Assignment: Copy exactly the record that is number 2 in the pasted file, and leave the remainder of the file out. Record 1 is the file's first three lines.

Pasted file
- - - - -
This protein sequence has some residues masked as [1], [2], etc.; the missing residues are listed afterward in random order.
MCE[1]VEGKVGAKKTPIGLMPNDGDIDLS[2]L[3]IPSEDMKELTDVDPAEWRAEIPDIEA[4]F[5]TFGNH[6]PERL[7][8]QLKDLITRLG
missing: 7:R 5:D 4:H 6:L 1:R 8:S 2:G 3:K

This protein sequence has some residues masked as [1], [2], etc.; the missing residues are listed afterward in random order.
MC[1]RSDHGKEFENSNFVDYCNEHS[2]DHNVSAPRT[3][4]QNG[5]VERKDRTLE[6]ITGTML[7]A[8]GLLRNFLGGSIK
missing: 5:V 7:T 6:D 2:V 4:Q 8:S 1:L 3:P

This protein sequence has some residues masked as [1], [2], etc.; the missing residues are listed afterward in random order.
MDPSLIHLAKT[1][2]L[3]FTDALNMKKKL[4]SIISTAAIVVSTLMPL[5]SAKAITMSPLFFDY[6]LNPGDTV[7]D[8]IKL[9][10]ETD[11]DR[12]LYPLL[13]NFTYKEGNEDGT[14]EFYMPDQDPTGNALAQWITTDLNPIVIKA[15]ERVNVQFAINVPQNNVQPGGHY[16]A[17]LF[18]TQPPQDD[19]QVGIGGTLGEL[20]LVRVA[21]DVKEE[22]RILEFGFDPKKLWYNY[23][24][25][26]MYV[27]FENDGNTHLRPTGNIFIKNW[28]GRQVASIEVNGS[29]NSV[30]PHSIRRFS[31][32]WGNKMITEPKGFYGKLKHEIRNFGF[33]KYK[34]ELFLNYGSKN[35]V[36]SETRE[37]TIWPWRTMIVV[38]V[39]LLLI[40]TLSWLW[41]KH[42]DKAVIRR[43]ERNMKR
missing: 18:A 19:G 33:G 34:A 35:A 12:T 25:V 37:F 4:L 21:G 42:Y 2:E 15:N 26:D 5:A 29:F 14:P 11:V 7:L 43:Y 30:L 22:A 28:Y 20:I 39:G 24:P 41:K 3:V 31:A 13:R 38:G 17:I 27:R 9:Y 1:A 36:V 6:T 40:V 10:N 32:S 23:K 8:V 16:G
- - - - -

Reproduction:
This protein sequence has some residues masked as [1], [2], etc.; the missing residues are listed afterward in random order.
MC[1]RSDHGKEFENSNFVDYCNEHS[2]DHNVSAPRT[3][4]QNG[5]VERKDRTLE[6]ITGTML[7]A[8]GLLRNFLGGSIK
missing: 5:V 7:T 6:D 2:V 4:Q 8:S 1:L 3:P